Let’s face it; we all grew up following rules to some extent. This adherence to rules and policy is one of the things that employers like in employees. We all probably look for a place that has SOME rules because there is comfort in those environments. So far this all sounds pretty good but consider what happened to me the other day.
I was hustling to make a connection to a flight. I was scheduled for a later flight but had been rerouted because of an earlier cancellation. It was one of those days. I got to the gate at 8:20 for the 8:25 flight, the exact same time that another guy on the flight got there. He was confirmed on that flight and boarded. I was confirmed on the later flight but I wanted to get on this earlier flight as did another guy who was standing there with that hopeful look on his face.
I showed the lady my boarding card and she told me the flight was closed. But I had just seen a few people board so I know she hadn’t closed it out yet. A few keystrokes on the computer and I am on. However, she told me that policy stated that all passengers needed to be onboard ten minutes prior to flight time and she would be violating policy if she let me, and the hopeful guy, on the plane. She then told me if I didn’t like to call the supervisor who was at the next gate over. I walked over to see him and explained the situation and he told me to go back to my gate and tell the agent to let me on the plane and that he said it was OK.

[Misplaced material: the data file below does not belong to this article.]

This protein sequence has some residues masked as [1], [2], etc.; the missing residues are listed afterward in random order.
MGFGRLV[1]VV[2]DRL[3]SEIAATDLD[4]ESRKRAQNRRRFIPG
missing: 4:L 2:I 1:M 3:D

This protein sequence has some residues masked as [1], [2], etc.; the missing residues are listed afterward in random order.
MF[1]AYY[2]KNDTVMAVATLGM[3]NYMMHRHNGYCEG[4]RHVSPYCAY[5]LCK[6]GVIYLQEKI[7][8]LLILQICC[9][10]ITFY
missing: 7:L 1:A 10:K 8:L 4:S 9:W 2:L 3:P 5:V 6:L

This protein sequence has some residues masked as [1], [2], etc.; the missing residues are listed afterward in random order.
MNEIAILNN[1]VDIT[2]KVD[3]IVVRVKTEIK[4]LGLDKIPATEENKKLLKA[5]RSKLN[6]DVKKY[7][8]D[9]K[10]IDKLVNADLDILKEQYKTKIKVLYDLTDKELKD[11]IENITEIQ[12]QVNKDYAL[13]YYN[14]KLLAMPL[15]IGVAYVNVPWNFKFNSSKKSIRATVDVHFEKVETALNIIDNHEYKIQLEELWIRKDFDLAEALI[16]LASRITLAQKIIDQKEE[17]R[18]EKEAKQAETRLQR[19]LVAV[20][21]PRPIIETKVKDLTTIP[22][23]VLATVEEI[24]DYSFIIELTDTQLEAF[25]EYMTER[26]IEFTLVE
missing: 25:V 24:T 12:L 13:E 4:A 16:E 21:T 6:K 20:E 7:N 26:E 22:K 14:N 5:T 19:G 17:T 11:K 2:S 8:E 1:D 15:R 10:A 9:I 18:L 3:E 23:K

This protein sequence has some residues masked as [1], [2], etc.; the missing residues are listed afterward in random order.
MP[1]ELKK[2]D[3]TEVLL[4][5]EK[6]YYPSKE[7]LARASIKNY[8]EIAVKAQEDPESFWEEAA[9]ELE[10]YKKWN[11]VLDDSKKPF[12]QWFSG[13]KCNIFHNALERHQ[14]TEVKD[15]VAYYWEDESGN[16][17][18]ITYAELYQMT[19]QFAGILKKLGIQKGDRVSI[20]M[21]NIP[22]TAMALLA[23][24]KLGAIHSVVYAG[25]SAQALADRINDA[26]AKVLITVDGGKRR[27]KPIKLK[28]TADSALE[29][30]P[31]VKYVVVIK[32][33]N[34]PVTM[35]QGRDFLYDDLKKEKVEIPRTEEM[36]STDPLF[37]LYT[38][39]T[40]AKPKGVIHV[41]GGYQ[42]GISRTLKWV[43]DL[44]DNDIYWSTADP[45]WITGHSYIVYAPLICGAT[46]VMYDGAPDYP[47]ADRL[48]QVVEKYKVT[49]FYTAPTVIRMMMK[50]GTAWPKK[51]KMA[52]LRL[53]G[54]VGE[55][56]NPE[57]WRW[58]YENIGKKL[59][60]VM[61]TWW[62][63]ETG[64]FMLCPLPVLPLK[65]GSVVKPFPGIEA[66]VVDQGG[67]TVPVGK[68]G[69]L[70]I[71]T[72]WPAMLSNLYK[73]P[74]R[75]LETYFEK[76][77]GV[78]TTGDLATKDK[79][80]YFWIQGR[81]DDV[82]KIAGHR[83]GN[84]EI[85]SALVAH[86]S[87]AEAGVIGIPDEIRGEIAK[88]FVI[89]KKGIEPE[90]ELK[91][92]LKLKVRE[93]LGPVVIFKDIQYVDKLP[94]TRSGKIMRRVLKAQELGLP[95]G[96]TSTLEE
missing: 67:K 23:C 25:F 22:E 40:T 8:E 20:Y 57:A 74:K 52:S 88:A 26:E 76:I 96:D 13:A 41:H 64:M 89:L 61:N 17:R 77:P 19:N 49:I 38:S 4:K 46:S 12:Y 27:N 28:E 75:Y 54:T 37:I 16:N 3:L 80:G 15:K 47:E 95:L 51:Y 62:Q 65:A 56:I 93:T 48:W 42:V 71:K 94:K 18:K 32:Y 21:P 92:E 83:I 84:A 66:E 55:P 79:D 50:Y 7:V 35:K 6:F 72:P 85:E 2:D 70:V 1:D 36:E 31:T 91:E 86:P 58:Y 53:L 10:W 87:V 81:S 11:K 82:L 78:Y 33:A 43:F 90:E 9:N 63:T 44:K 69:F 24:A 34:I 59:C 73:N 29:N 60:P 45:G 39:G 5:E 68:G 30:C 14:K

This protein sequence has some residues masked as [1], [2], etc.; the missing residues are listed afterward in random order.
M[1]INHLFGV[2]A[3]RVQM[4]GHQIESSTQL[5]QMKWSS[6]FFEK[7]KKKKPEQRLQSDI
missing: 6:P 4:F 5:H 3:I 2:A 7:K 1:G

I went back to my gate told her and she told me no. She was not going to lose her job for me. Then the pilot comes out and asks, “are those two guys coming?” The gate agent says no. He asks if we want to come, we say yes. The pilot asks the gate agent to get us on the flight. No. Now the supervisor is present and he tells her to let us on. No. She tells him to do it himself. He tells us to get on and we do. At this point the plane is maybe five minutes late, not a big deal. That gate agent was using policy as an excuse to not help the customer.
My travel adventures may not be interesting to you but that gate agent hiding behind rules has several lessons for you.
First, if the place you are working is heavy into rules is there any flexibility? You may be too close to answer that but if you have a chance to take a “test drive” of the place I suggest you do it. If yours is a company that works directly with consumers this isn’t hard at all. Just do some business with them and see if you like the experience. This is tougher to do with a firm that is business to business but do what you can to learn how they use policies and how flexible they are. Ask your customers how they feel about your firm. They may say things are OK but that is not good enough.
Second, if the people in the firm seem to hide behind policy you need to ask yourself why? Perhaps more important, you need to ask yourself if any of that is because of you? I admit that the answers to these questions are not always apparent, or welcomed. Places that are ruled by rules are places that send the message to employees that “we really don’t want you to think.” These firms wrongly think if they have rules for everything then everything will be OK. Actually this will stifle initiative and cause people to not let you board the airplane.
Too many rules dumb down the organization and its people. To be competitive today firms need people who are smart and thinking about making the place better. The majority of people will “get smart” or “dumb down” depending on the leadership they receive.
Wally Adamchik is President of FireStarter Speaking and Consulting. Visit the website at www.beaFireStarter.com. He can be reached at 919-673-9499 or wally@beaFireStarter.com.
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